• The cooking assembly is best shown in FIGS. 1-23. One embodiment of the present invention is shown in FIG. 1 and FIG. 2. The cooking assembly is principally composed of a cooking grate 20, a main housing 10, an ignition sheet 40, a plurality of fuel vessel assemblies 30 and an insulating wrap 50 held together with staples 52 or other means. The cooking grate 20 provides support to the cooked food 80. The ignition sheet 40 provides a means to transfer combustion from the end of the product to the fuel vessel assemblies 30. The fuel vessel assemblies 30 contain the fuel 35 and provide the heat source to the invention. The main housing 10 contains the fuel vessel assemblies 30 and provides structure and a safety thermal barrier to the user from the hot combustion. The insulating wrap 50 provides further thermal insulation and a means to secure the invention while flipping or repositioning food 80.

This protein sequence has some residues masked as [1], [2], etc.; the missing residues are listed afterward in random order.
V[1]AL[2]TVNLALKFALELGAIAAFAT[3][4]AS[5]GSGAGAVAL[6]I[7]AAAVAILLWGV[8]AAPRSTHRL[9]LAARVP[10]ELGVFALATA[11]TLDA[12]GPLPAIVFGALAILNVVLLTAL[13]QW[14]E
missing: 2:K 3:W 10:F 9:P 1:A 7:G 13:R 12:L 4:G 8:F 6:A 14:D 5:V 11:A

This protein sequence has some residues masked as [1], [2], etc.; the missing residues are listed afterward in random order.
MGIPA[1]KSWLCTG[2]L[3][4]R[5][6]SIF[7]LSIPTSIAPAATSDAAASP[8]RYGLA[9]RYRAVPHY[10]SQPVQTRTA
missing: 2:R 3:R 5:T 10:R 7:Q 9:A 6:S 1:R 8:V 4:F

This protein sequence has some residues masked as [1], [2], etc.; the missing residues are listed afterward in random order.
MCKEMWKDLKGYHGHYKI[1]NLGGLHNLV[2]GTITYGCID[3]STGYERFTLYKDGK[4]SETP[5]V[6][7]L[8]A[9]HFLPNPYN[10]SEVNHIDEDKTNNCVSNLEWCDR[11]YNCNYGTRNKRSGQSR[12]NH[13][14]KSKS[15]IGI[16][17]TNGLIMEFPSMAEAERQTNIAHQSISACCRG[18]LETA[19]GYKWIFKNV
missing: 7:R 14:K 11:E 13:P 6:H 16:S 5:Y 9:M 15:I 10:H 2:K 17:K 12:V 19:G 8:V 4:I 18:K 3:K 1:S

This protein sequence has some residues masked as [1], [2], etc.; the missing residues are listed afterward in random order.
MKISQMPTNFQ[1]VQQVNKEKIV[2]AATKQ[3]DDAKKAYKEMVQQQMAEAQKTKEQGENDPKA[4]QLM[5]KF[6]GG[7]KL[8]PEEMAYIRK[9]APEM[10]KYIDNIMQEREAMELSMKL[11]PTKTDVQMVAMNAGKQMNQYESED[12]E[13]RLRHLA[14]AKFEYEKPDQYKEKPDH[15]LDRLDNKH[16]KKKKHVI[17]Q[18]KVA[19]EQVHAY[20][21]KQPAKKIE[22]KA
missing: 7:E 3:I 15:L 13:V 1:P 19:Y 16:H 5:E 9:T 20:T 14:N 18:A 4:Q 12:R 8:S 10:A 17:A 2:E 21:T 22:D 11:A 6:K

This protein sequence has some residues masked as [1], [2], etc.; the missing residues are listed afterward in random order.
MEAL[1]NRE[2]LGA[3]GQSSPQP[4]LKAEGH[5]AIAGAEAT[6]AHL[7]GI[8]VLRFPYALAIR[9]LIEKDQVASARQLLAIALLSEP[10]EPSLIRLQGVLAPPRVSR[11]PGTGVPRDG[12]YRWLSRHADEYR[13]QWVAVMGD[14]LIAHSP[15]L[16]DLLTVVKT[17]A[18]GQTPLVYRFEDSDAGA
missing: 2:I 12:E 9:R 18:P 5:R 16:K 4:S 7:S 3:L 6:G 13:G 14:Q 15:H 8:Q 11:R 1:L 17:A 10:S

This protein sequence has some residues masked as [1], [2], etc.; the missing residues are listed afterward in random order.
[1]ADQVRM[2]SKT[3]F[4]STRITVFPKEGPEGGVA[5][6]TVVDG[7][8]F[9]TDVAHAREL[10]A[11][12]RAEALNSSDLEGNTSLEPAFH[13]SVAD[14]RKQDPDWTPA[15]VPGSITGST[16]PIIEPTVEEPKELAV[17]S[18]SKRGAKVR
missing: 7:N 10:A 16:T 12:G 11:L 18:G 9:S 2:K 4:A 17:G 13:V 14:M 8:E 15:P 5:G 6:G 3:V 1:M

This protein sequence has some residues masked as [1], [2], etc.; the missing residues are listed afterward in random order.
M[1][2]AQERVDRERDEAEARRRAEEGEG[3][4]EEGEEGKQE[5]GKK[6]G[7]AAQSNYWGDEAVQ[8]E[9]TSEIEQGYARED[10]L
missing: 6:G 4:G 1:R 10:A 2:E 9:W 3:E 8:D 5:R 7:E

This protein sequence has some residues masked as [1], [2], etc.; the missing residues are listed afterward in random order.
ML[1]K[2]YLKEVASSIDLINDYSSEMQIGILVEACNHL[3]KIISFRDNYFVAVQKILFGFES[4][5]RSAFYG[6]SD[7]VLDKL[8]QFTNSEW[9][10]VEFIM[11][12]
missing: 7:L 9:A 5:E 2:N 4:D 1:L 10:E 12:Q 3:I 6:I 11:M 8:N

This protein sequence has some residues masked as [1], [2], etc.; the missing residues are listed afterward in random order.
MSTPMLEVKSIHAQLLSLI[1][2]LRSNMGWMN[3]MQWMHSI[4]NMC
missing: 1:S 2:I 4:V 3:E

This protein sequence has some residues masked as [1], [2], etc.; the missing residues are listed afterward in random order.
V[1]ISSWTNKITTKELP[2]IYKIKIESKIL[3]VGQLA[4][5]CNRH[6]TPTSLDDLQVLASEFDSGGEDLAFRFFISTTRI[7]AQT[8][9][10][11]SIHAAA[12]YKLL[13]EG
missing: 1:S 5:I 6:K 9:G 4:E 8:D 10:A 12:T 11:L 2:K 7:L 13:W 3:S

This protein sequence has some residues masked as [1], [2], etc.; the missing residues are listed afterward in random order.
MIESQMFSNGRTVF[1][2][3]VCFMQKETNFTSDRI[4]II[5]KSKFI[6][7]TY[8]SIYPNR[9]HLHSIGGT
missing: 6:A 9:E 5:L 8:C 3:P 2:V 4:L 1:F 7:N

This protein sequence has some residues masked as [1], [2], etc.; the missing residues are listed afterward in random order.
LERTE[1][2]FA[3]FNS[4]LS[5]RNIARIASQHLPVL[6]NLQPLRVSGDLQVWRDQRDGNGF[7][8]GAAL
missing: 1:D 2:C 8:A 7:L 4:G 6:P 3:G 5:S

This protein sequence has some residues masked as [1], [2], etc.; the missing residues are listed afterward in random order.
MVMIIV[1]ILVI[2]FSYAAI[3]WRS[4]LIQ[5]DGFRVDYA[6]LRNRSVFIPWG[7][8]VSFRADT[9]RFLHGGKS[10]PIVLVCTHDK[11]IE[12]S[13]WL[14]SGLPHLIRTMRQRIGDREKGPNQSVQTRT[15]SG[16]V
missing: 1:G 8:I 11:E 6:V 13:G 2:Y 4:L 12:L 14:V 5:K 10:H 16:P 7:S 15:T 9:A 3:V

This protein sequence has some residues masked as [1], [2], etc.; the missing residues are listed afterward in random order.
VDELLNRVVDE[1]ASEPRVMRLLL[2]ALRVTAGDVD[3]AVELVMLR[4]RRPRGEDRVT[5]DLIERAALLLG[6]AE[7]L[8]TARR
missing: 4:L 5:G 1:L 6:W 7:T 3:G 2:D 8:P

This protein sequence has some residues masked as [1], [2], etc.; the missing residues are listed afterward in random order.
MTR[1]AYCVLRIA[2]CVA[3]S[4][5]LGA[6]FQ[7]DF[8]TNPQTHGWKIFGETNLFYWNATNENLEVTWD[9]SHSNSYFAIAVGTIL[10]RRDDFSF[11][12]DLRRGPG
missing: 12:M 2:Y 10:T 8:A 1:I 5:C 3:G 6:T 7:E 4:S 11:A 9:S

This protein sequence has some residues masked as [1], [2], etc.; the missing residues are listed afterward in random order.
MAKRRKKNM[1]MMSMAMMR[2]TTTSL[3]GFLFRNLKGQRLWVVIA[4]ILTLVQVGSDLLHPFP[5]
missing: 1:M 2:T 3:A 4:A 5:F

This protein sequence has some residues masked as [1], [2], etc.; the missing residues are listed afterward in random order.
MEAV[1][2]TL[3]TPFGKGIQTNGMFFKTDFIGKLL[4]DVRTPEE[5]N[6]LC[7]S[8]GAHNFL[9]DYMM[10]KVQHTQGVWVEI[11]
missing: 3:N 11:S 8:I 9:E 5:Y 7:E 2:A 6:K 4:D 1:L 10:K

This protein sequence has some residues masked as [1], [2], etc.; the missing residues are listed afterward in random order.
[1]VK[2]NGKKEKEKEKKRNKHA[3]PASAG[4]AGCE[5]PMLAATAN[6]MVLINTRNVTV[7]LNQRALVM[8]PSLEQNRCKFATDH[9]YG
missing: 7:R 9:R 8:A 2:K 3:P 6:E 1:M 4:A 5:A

• The cooking grate 20 is best shown in FIG. 9-FIG. 12 and FIG. 17A-17C. The cooking grate 20 is fabricated from a piece of thin gauge metal sheet. The metal sheet has a top side 19 and a bottom side 29. Suitably the metal sheet is 3003 alloy aluminum with thickness of 0.012 inches. The use of aluminum is uncommon for typical grilling apparatus because of its lower melting point and lower durability relative to stainless steel or porcelain alternatives. However, for the present invention's single-use application, it is both fitting and desirable. An aluminum cooking grate 20 permits the entire device, excluding the insulating wrap 50, to be made from a homogenous material and thus highly recyclable. Aluminum also has a very high heat conductivity rating and is therefore very conducive to heat transfer from the heat source to the food 80. Rapid heat up times and uniform heat across the cooking grate 20 result. Lastly, the cooking grate does not need to be plated, painted or oiled to prevent corrosion. This ensures safe interaction between the cooking grate 20 and the food 80 while maintaining the manufacturing economy necessary to profitably deliver a single-use device. For equivalent strength, aluminum is also much lighter than steel, which further bolster's the invention's portability and low overall weight. While aluminum is a suitable material for the cooking grate 20, the cooking grate 20 can be also be made from other formable metallic materials such as steel, stainless steel or tin-plated steel.